Last year data privacy regulators dived deep into investigating organizations that were breached or exposed customer data. The key finding in most of the cases was that failed Cyber Security protocols were at the root of data breaches, ransomware and supply chain attacks.
It was predicted since 2016 that cybercrime will be the greatest threat to every company in the world and will cost the world $6 trillion annually by 2021. We have developed a list of Cyber Security predictions to ensure our business partners are fully prepared for 2020.
Cybersecurity Predictions for 2020:
1.) Advanced Cloud Security - In 2020, major cloud security threats such as data breach, insecure APIs, advanced persistent threats (APTs), etc., will continue to pose a threat. Vendors and security providers will need new, expanded and renewed thinking on how to collectively approach security. We recommend that they follow a security approach which aims at real-time assessment of risks, strong access policies, sophisticated access management strategies, vulnerability management and technologies to deal with these data breaches
By 2023, most security compromises over the cloud will be drilled down to organizations’ failure to apply basic security controls, not the cloud service providers. The most important thing that organizations must perform is to identify vulnerable hosts in the cloud environment.
2.) Threat Intelligence – Innovation must be a major focal point for organizations in 2020. Unfortunately, the past few years have witnessed greater innovation and creativity in attack methodologies being demonstrated by threat actors. Organizations need to ensure in 2020 that innovation comes from the good guys; we cannot let the bad guys have the lead. For us to defend, we need to get ahead of the threat.
3.) Increasing Significance of General Counsel and Cyber Security Collaboration – The functional role that the General Counsel (GC) plays in an organization’s Cyber Security program, from inception to closure, has seen a dramatic evolution in recent years. We expect this trend to continue well into 2020 and beyond. General Counsel must be rooted at the heart of any organization’s Cyber Security program, partnering closely with key stakeholders, with a sharp focus on educating the Board and working with them to avert and evade cyber-attacks.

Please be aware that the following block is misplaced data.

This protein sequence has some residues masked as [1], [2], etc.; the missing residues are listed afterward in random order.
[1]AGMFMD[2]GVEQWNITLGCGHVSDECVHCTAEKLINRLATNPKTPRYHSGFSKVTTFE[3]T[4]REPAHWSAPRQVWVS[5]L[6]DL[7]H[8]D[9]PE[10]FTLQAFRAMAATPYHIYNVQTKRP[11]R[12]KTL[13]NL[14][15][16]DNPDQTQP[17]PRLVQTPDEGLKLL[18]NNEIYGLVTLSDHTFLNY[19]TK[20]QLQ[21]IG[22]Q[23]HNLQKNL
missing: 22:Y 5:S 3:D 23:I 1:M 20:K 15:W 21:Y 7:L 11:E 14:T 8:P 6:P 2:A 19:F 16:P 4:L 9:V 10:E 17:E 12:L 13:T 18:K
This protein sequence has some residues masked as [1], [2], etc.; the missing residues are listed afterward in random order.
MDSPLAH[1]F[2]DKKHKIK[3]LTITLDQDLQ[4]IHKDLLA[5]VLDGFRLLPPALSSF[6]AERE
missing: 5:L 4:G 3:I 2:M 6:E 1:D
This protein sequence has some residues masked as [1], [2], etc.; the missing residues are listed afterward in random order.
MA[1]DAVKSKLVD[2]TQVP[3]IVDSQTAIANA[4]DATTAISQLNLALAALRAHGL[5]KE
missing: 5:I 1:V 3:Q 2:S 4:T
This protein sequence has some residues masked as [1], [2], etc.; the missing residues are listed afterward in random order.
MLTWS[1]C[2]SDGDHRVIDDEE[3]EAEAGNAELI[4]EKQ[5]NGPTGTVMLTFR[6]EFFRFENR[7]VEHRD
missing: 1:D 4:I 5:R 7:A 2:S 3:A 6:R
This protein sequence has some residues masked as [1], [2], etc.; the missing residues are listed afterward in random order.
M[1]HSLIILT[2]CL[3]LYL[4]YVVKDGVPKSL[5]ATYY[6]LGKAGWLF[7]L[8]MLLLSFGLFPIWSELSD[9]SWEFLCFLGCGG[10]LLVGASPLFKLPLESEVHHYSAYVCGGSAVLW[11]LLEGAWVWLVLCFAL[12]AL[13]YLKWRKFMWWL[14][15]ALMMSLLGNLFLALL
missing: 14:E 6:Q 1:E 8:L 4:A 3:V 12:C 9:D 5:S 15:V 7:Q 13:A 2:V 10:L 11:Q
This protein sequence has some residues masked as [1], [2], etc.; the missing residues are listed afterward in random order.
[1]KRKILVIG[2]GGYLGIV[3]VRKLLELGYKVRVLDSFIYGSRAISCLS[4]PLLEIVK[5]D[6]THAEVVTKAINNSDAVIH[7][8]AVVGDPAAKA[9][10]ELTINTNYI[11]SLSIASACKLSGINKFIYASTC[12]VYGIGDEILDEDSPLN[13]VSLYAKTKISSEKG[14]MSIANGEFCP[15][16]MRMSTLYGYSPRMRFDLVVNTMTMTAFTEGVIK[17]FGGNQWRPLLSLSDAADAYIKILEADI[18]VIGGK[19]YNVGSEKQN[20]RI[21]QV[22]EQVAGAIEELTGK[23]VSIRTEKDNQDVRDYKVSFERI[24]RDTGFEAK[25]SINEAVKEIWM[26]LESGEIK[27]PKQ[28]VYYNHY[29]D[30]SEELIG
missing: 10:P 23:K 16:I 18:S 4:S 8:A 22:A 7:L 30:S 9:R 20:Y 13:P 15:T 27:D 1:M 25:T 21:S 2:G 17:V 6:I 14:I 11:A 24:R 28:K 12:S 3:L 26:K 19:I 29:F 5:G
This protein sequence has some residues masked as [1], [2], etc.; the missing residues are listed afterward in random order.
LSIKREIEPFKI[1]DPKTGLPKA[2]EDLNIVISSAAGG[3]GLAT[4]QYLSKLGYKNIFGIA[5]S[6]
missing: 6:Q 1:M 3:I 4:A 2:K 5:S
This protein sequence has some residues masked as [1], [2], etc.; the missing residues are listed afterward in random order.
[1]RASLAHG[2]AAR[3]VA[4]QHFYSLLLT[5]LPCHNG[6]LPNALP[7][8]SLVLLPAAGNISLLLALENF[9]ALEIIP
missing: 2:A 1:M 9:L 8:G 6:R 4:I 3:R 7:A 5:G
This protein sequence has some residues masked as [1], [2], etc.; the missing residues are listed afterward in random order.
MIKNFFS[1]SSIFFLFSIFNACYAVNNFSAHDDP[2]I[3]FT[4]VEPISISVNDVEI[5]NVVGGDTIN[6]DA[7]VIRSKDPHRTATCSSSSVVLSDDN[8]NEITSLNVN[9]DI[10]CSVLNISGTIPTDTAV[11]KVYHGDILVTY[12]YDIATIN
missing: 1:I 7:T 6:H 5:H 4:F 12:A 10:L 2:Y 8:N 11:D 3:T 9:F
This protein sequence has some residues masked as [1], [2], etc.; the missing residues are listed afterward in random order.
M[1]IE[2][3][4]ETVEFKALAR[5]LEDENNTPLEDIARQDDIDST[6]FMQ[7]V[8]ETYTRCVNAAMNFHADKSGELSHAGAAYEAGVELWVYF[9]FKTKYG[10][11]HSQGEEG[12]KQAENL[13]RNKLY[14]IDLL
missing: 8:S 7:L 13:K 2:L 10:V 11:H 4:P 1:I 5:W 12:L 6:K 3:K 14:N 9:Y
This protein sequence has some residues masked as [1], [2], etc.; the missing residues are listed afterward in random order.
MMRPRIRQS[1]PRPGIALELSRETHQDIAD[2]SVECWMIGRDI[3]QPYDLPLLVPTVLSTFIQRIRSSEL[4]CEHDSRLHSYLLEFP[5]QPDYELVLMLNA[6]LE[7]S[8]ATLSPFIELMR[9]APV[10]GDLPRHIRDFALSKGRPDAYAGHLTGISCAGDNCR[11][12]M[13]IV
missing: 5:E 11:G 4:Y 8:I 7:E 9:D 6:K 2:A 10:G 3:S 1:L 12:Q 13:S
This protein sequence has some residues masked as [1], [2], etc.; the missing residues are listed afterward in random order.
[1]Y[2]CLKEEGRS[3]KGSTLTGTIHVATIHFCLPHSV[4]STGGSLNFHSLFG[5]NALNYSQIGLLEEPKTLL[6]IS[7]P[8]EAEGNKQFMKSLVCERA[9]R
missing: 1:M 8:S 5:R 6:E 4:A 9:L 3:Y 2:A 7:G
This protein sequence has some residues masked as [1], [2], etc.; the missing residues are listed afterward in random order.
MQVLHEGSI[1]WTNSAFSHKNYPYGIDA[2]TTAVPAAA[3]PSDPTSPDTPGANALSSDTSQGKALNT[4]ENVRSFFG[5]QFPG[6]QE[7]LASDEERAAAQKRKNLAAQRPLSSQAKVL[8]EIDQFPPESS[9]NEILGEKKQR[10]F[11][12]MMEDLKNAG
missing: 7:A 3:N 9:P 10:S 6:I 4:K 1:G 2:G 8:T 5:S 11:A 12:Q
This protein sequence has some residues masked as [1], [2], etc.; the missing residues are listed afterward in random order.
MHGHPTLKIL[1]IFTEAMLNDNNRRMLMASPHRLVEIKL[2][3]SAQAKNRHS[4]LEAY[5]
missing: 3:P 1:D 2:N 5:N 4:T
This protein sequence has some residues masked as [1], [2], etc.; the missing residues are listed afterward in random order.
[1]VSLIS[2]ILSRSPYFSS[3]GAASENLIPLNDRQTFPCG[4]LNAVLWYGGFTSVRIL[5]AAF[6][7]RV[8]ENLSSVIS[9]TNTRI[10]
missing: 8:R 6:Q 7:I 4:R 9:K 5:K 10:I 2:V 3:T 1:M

4.) Lack of Experienced Cyber Security Talent -The Cyber Security industry has long been plagued by the dearth of qualified and experienced talent. Organizations face challenges largely in acquiring and retaining talent. While a lot of positive developments have been witnessed in recent years, ranging from the incorporation of Cyber Security Masters and PhD programs across academic institutions worldwide, and the introduction of different Cyber Security certifications, we anticipate the trend of skills shortage to continue well into 2020.
5.) IOT Cyber Attacks- By changing the existing IoT architecture of enterprises, new threats will appear and prevailing threats will be enhanced. Gartner forecasts that 8.4 billion connected IoT devices will be in use worldwide in 2017. This is up 31% from 2016 and will reach 20.4 billion by 2020. Intelligence on exploiting vulnerabilities affecting IoT devices is readily available and with the increasing number of IoT devices, there is bound to be an increased number of attacks on them.
To become more security mature in 2020, organizations need to understand how they’re potentially susceptible to an attack and what the implications of those attacks may be, so they can ultimately determine how to best defend themselves. They must understand their assets. They must understand their technology, know where their applications live, know where their infrastructure lives, understand their third-party risk, be capable of determining where all their egress points are, and so on.
– 2020 official annual cybercrime report
– 2019 official annual cybercrime report
– Gartner Press release 2017